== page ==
What Is String Exchange?

We started String Exchange as an attempt to quench the thirst of fiber and yarn enthusiasts in the Wichita area. We may not quench your thirst, but we can keep you regularly hydrated!
Denise Renee, of Filament Fiber Arts, and Chauntel Ensey, of Firebrunette Knits, bring you quarterly special offers of yarn, fiber and tools from amazing companies. We also provide pattern suggestions for each offering.
This will give us all a chance to sample different talent, breeds, twist, and colorways.

How this works:
  1. Order the yarn, fiber, and patterns here or with one of us in person
  2. Once orders close, we will place the bulk order
  3. Items will be shipped to you upon delivery to us, OR
  4. If you are local to Wichita, we will deliver your order at any of our fiber meet up groups, we will contact each customer
What we are offering:
  • 5% discount off retail prices
  • Free pickup for local customers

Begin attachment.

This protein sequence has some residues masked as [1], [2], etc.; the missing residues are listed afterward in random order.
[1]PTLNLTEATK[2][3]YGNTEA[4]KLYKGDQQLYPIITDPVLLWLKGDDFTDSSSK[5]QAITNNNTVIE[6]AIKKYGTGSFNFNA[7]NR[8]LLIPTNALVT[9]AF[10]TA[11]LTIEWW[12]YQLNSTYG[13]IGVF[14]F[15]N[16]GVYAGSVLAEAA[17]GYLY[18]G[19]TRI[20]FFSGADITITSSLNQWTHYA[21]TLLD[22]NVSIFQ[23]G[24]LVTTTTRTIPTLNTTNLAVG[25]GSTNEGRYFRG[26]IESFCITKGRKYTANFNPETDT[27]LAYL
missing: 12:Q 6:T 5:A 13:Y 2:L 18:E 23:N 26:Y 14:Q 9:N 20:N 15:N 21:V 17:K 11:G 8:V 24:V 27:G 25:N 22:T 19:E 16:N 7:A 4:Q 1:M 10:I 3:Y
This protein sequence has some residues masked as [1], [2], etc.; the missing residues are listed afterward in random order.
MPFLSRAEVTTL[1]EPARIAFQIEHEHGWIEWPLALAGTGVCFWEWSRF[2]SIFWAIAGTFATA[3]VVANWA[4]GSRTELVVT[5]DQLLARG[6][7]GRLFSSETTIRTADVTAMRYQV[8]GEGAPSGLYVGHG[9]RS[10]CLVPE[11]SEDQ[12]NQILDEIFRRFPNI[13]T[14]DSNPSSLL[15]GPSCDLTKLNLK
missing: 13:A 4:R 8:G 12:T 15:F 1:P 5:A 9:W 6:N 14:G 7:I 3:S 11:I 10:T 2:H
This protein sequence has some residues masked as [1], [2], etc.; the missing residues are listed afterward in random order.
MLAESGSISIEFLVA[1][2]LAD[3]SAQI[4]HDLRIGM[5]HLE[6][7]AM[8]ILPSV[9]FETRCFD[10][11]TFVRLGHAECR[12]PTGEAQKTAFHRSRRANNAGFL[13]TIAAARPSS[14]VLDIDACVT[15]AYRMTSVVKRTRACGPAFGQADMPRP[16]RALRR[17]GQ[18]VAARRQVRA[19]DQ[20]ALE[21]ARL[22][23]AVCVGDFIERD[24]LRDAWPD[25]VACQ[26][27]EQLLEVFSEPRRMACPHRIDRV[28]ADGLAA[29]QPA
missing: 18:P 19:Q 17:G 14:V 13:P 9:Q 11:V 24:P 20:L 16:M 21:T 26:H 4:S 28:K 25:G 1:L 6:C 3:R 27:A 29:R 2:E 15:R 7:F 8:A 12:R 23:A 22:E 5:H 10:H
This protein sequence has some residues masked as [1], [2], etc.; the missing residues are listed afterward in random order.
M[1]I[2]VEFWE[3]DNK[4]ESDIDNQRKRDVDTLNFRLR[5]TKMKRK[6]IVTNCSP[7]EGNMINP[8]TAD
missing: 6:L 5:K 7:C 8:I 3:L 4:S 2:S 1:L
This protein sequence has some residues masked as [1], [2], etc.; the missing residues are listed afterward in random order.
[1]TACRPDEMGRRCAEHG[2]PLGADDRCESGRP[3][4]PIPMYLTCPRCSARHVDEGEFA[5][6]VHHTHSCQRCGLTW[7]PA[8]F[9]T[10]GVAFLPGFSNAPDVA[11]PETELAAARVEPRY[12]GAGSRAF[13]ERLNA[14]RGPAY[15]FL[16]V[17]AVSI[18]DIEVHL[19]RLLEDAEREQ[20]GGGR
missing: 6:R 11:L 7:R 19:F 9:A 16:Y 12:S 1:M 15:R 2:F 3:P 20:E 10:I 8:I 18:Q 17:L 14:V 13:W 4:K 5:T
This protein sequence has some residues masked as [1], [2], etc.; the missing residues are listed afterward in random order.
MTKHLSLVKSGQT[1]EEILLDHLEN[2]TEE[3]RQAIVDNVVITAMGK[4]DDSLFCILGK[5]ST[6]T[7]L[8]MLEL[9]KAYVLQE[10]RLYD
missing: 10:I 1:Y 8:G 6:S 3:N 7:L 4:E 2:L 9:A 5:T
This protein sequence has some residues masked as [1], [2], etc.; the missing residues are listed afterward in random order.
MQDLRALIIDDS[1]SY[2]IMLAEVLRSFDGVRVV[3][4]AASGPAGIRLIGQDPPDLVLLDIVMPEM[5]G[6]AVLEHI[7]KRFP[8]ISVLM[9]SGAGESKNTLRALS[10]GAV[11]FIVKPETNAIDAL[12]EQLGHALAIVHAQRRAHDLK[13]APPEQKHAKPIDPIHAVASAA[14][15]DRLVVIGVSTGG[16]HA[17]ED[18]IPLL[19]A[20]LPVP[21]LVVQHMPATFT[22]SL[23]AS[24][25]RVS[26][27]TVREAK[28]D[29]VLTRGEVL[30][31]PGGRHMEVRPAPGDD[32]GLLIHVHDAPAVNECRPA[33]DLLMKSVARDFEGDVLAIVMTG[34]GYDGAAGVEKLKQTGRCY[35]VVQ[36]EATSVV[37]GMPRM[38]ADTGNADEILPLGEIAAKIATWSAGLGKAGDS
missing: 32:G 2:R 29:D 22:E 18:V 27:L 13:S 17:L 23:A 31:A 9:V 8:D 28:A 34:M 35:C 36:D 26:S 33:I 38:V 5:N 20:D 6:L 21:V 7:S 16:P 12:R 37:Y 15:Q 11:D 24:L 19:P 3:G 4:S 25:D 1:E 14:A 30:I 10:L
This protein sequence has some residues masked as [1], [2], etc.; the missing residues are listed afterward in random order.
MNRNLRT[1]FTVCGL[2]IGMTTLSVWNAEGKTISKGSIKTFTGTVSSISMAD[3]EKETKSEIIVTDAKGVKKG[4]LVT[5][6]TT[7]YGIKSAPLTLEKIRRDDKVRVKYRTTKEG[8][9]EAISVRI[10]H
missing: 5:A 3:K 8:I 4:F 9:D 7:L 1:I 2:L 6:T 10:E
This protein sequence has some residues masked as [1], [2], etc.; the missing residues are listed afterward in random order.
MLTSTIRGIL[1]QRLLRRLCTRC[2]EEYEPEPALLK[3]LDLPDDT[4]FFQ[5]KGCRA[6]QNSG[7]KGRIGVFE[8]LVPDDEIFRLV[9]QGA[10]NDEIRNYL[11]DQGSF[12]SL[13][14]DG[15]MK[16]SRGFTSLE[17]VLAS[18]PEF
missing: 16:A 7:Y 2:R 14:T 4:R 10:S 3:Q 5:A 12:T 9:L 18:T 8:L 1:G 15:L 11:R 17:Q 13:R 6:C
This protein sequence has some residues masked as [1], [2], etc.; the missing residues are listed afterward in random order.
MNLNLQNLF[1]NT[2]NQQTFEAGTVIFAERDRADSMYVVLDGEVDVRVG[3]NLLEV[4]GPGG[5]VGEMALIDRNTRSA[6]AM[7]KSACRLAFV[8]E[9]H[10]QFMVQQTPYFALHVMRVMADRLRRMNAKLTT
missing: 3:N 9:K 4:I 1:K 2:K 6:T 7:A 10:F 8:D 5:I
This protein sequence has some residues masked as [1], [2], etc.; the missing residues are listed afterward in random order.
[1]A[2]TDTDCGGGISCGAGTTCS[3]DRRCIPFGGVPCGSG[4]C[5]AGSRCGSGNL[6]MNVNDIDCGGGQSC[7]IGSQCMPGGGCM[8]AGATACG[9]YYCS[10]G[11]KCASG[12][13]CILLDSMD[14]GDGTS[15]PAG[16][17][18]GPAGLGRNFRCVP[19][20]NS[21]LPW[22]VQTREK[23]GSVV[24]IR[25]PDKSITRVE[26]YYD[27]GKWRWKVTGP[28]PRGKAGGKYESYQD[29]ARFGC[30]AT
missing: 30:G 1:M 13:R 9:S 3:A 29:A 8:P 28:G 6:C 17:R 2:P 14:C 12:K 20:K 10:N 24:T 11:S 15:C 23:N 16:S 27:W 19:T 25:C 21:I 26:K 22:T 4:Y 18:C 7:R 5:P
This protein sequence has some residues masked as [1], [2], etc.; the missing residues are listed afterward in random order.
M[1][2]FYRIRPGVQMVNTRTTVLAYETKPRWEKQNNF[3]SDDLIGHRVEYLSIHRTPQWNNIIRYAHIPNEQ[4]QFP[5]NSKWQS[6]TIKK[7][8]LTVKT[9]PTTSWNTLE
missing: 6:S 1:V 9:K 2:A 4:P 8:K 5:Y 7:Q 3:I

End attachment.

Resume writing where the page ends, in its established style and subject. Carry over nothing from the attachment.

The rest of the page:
• Sales tax included in discounted price

Order through December 1 – Deliveries in early 2018

We are featuring Spunky Eclectic yarn and fiber this season, bringing in the warm colors of fall and the holidays.

Spunky Eclectic:

Amy King (aka ‘Boogie’) is the owner of Spunky Eclectic, a fiber studio that is both a brick-and-mortar and online store. One of the most dedicated and impassioned of the “younger generations” of handspinners, she has played a significant role in the spinning community for years.
Known for her fiber prep and dyeing, she is acclaimed by spinners across the country as well as internationally for her fiber samples and innovative fiber club.
The Spunky Eclectic shop is focused on spinning and weaving featuring a wide selection of wheels, spindles, looms, fibers, and handpainted yarns as well as instruction; everything a weaver and spinner needs to get going and keep going.

About Targhee: Notes from The Fleece and Fiber Sourcebook

The Targhee sheep was born of practicality. In 1926, USDA researchers bred Rambouillet rams with Corriedale and Lincoln/Rambouillet eyes and back crossing the offspring with each other. They did this to make a dual purpose sheep, good for meat and fleece.
This resulted in a fairly long wool that is fine with loft and elasticity, great for “making soft, cozy, resilient textiles that feel indulgent, yet wear well.
Using a light touch in spinning will help keep the fibers flowing.
Targhee also felts well.

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